And of course pathologically antisocial types would be inclined to think of the here and now, kill someone and then go for the blame game. But where do you draw the line, who's mad, who's bad, and who is a mixture of both (most of them I'd say)?

Ah, get rid of that class of people who are ne'er do wells and we'll not have any more crime. Except for white collar crime (embezzlement, theft as a servant, upper-class drug peddlers) of course. And crimes of passion- catch your wife in bed with another man, you'd be sorely tempted to punch the living cr@p out of him. What if he fell back and hit his head on the corner of the table, cracked his skull and died? Death row for you too?

I just hate it when some whiny ratbag claims "I've got rights" when nobody mentions that with rights come responsibilities. From being responsible for your own actions, to being responsible for helping society generally. It's all our responsibility to report crime, to act as a witness, to serve on a jury but so many people shirk their responsibilities and then complain that we're all heading to hell in a handcart.

The death penalty does not act as a deterrent. It's one's own moral compass that does. That's why athiests can be moral without being scared a god is going to punish them in the afterlife- they know what's right and wrong because society knows what's right and wrong. All the death penalty does is satiate the baying pack's desire for blood. And that's not a good enough reason in my book.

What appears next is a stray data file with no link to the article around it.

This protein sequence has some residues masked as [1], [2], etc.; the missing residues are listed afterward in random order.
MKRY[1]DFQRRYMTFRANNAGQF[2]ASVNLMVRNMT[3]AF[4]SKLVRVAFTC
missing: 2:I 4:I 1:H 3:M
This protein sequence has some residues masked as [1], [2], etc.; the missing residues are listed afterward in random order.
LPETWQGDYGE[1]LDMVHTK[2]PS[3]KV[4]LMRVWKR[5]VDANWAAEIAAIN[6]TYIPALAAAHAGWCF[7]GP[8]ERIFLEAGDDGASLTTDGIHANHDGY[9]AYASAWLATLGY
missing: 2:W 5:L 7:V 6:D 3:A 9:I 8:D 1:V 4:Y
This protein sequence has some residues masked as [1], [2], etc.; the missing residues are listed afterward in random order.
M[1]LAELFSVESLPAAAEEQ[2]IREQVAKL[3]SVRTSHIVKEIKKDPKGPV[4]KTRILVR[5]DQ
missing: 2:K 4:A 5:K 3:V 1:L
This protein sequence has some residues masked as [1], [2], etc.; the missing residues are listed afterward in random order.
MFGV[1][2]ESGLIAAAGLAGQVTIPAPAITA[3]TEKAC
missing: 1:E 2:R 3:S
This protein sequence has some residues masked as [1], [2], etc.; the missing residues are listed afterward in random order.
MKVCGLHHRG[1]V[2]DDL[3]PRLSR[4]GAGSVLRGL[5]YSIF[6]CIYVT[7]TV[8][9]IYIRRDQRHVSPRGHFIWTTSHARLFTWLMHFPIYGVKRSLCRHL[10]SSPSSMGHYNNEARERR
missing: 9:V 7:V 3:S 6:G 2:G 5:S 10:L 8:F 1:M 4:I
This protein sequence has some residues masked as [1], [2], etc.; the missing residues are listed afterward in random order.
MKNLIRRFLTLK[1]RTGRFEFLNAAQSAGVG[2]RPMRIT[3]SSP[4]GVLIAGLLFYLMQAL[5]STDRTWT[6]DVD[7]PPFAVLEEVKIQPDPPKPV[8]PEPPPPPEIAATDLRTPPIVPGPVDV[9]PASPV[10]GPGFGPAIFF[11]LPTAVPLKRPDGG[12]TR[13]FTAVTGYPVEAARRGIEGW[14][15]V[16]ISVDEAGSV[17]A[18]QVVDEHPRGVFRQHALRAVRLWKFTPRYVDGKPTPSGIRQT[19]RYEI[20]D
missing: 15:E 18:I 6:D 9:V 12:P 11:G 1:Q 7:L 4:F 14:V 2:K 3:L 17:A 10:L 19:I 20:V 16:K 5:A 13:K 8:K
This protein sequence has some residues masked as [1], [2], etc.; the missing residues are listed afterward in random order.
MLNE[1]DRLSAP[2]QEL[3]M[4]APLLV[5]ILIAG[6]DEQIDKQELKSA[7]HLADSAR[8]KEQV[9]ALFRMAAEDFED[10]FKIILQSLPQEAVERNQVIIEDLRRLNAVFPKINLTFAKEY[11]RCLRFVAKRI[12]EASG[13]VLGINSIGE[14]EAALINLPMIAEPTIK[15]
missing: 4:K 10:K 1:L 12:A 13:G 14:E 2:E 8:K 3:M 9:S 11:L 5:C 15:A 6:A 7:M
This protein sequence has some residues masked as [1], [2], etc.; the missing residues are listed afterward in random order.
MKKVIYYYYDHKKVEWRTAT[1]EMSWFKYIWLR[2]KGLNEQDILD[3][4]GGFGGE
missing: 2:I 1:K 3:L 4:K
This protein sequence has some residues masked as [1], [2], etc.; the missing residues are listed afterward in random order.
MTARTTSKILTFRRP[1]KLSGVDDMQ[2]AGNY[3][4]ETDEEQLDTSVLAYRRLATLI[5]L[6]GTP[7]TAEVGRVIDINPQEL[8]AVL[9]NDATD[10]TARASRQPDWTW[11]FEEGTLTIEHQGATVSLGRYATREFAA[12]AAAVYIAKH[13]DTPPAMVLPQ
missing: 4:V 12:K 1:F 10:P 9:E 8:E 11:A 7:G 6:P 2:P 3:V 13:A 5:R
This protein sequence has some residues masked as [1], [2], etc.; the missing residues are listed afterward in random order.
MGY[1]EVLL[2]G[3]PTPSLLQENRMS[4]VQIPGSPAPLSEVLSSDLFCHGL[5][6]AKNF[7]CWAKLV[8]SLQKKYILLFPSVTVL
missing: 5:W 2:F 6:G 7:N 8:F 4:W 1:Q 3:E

[/rant]

Enough. I have work to do!

Cheers
Jon




I reject your reality and substitute my own!
- Adam Savage, Mythbuster

4123 posts

Uber Geek
+1 received by user: 842
Inactive user


  Reply # 154942 7-Aug-2008 13:32
Send private message

Excellent Rant Jon! You are correct, if we put all the LDF and illiterates to death who would run the country and host breakfast TV?

722 posts

Ultimate Geek


  Reply # 155374 9-Aug-2008 10:26
Send private message

An interesting topic, one that will cause most to be on one side or the other, usually with few fence-sitting. I am on the 'knock the b*&%@*#^ off' side. Not quite what Sir Ed had in mind with his famous quote.


The real issue as I see it is our country is too imbalanced towards the criminals. There is NO deterrent towards minor crime like burgling, wantant vandalism, etc. If you are on the verge of criminal activity, why would I consider the licit side of the Law when there is a greater-than-50% chance of not getting caught? If you do, then a slap with 'a wet bus ticket' for a sentence does nothing to sway one back to lawful abidance. Hell, with plasma TVs & underfloor heating & all the mates inside, is it any wonder released convicts often prefer the confines of jail. All the while, the victim is often left to fend for themselves.


[myrant]
Add to this, we live in a society where we are now the only animals in Earth's history who do not instill discipline in its young. The young learn from having boundaries set. In the wild, if the young transgress these limits, they often die. Before respondents start talking about child abuse, I'm NOT referring to abuse, I'm talking discipline: there is a difference. Would YOU want to be a teacher in today's environment of adolescant anachary? Count me out. I'm not interested being verbally or physically abused by children unable to define acceptable limits.


If any young are not allowed to find acceptable limits within a 'civilised' society by boundary-setting, they have no way to understand what is permissable in a society governed by Laws. We are, afterall, creatures of rote: we learn by doing. Afterall, that is all a habit is, an act formed by continual repetition. The habit doesn't know if it's good or bad. If we learn to do bad things with impunity, the feeling becomes this IS allowed. This, then, has the tendency to build with more & more young believing they can transgress without penalty. Hence, where we find ourselves today. In a situation with human beings who would probably be productive, law-abidding citizens if properly trained during their formative years are minor criminals with no understanding of their wrong-doing.

[/myrant]